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People in Need

Doing the Work to Close the Inclusion Gap or A Framework for an Inclusive Jewish Atlanta

By CARING, COMMUNITY, Jewish Abilities Alliance, People in Need, PHILANTHROPY

Community Study on Disability Inclusion 

Annie Garrett, Jewish Abilities Alliance Manager 

In early 2020, the Jewish Abilities Alliance (JAA) engaged in a community study of disability inclusion in Jewish Atlanta. The study was an opportunity to reflect on our community’s past efforts with disability inclusion and to reevaluate needs and areas for deeper focus and support. Shortly after we embarked on this work, the COVID-19 pandemic began to unfold. As we started to understand the impact of the pandemic, this study took on even more importance. Individuals with disabilities are disproportionately affected by the pandemic, facing increased social isolation, cuts in crucial services, and increased vulnerability to their health and wellbeing. This study has shed light on our community’s most current and pressing needs and will provide crucial data and direction to continue lifting disability inclusion as a priority across all aspects of Jewish life.  

JAA worked closely with a consulting team from Matan, spending many months interviewing Jewish communal professionals, lay-leaders, self-advocates, caregivers, and family members. As a result, we have identified a framework that promotes and enhances a vision of a Jewish Atlanta that is fully inclusive of individuals with disabilities and their families across the lifespan. This framework identifies several areas of inclusion work over the next several years to close the gap between what currently exists and what the community aims to accomplish:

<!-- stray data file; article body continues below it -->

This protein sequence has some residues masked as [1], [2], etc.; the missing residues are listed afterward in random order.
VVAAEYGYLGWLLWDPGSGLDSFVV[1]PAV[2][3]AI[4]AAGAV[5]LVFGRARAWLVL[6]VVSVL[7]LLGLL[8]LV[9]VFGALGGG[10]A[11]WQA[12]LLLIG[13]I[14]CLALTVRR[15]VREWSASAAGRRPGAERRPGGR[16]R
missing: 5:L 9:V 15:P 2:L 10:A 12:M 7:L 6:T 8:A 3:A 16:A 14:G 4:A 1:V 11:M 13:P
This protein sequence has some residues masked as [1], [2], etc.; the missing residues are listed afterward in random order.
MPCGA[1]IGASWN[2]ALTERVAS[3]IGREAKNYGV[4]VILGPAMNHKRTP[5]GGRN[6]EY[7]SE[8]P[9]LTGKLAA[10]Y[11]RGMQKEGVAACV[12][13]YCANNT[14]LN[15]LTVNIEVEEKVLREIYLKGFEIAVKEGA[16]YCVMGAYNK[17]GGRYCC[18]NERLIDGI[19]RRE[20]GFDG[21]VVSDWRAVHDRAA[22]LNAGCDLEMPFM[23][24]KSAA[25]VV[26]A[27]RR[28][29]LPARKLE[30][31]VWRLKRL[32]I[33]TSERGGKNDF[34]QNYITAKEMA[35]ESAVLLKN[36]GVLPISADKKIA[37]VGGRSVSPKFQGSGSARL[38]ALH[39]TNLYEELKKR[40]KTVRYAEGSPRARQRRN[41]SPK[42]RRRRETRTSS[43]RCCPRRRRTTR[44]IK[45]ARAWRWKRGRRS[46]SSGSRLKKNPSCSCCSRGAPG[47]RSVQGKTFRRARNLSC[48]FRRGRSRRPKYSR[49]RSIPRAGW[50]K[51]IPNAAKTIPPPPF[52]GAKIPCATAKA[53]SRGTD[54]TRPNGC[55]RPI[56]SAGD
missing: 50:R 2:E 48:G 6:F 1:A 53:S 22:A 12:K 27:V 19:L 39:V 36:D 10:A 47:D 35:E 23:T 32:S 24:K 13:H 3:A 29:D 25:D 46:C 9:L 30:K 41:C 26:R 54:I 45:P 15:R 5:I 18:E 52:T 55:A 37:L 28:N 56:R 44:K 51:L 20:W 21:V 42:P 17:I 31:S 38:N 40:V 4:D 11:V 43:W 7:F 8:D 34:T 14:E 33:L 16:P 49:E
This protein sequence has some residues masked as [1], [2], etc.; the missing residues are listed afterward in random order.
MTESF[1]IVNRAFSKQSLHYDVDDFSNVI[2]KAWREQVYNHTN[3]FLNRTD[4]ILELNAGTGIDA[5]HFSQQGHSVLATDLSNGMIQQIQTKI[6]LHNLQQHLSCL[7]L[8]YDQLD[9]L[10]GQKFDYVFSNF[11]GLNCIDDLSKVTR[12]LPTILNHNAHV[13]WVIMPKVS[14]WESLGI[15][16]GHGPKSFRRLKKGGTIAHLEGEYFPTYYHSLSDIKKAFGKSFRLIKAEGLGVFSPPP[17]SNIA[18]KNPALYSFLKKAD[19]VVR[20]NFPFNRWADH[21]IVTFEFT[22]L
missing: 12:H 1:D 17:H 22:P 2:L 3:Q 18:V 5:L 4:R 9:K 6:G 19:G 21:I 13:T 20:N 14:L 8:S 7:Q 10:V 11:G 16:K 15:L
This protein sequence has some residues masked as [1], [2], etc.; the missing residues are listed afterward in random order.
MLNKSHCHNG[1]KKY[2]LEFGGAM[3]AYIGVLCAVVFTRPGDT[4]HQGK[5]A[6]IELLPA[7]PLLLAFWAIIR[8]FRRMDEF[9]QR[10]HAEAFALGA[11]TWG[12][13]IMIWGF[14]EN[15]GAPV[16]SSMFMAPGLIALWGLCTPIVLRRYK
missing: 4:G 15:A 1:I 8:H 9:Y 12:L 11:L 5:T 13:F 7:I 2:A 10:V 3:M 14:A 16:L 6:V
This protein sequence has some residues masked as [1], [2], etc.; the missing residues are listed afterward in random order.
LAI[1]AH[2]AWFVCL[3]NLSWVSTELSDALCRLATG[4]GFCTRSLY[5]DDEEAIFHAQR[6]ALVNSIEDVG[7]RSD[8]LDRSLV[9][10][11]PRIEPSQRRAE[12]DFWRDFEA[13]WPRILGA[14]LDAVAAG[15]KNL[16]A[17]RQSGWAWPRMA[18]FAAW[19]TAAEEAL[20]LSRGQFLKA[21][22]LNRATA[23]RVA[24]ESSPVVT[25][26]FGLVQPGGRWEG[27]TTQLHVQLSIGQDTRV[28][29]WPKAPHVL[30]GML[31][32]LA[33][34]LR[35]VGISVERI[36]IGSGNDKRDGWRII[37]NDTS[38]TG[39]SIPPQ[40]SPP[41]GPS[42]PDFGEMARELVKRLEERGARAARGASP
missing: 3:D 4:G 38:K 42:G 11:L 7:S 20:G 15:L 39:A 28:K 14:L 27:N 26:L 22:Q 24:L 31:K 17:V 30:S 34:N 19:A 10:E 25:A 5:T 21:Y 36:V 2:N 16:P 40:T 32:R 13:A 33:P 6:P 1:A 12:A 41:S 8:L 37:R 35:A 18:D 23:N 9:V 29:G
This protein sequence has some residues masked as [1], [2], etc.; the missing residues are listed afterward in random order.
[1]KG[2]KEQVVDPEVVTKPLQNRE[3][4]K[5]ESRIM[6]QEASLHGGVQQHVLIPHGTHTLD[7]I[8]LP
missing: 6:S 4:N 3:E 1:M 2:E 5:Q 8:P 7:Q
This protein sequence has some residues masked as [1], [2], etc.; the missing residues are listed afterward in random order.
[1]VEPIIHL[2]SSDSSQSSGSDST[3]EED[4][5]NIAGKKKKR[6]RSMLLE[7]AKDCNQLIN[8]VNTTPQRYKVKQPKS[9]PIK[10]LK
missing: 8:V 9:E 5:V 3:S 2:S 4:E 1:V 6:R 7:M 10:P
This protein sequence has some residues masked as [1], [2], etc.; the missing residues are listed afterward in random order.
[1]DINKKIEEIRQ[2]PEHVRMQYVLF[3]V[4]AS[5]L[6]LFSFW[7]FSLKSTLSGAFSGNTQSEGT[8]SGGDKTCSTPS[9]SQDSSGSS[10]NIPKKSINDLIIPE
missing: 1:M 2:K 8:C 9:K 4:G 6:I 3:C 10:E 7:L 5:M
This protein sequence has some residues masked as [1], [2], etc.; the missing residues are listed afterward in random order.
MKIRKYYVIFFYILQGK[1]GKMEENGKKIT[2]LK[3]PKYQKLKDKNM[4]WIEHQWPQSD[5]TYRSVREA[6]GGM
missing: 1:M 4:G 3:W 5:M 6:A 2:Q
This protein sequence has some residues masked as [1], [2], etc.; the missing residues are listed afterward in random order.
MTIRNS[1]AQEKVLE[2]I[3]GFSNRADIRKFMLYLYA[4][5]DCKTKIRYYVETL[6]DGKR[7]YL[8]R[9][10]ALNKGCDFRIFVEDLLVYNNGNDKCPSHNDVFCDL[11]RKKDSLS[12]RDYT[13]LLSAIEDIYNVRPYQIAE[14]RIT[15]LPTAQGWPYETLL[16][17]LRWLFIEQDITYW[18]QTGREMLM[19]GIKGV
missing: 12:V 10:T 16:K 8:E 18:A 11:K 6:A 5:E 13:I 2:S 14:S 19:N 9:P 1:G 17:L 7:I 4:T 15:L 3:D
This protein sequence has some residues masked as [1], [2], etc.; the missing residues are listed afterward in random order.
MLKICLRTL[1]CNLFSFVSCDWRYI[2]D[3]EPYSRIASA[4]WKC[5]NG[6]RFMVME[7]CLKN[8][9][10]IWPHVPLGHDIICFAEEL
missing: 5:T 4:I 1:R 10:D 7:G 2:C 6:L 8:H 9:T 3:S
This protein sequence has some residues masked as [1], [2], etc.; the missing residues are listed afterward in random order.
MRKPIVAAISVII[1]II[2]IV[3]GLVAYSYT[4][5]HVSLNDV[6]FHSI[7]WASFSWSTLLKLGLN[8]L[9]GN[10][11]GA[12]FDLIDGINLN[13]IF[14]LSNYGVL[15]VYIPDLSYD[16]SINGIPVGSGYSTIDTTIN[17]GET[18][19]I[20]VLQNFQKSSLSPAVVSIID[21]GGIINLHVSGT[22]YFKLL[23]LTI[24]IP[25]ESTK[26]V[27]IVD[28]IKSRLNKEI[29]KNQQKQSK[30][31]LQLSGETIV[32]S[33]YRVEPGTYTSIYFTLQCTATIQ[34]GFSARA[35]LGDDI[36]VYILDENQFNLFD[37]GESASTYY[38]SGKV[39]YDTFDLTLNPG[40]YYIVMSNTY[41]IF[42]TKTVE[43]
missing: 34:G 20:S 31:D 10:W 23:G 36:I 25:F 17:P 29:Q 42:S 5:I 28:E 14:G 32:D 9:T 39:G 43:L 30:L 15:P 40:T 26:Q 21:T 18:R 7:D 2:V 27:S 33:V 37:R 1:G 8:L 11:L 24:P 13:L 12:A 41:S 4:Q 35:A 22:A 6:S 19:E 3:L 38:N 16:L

• Establishing and supporting coordinated communal inclusion efforts and unified community goals 
  • Prioritizing funding for inclusion across the lifespan and ensuring sustainability 
  • Creating a shared communal vision of acceptance and support for individuals of all abilities 
  • Training for all community professionals and lay leaders to create an even landscape of inclusion knowledge and capability 

We look forward to sharing the outcomes of this study and our road map for the next several years as we deepen our work alongside our community partners, in making Jewish Atlanta a place where people of all abilities are welcomed, included, and embraced in all aspects of Jewish life. 

Supporting Holocaust Survivors: “Barry’s” Story

By AgeWell Atlanta, Aging, CARING, COMMUNITY, GLOBAL JEWRY, People in Need, PHILANTHROPY

by Cherie Aviv, Chair, Holocaust Survivor Support Fund

“Barry,” (his name has been changed for privacy) grew up in a loving Jewish home attending synagogue, observing Shabbat, playing dreidel, and eating Jewish foods. But when the National Socialists came to power and enforced Nazi rule, Barry was forced to wear a yellow star, quit school, leave home, and was transported by train to Auschwitz. By jumping off the train, and not getting caught or killed, he hid in the forest and used his skills, determination, and drive to survive. His family was not as fortunate and the horrors of that period left a mark on him, as it did on all Holocaust survivors.

Survivors of the Holocaust like Barry deserve to live out their lives comfortably, with dignity and support. Barry made a life for himself in Atlanta. As his health deteriorated, without family to care for him, financial resources to meet Barry’s needs became paramount. Jewish Family & Career Services (JF&CS) provided case management and The Holocaust Survivor Support Fund (HSSF) provided funds so he could live his remaining days respectably and not alone, with a caregiver at his side. HSSF also provided Barry with grocery food gift cards, medical assistance, prescription assistance, and transportation help.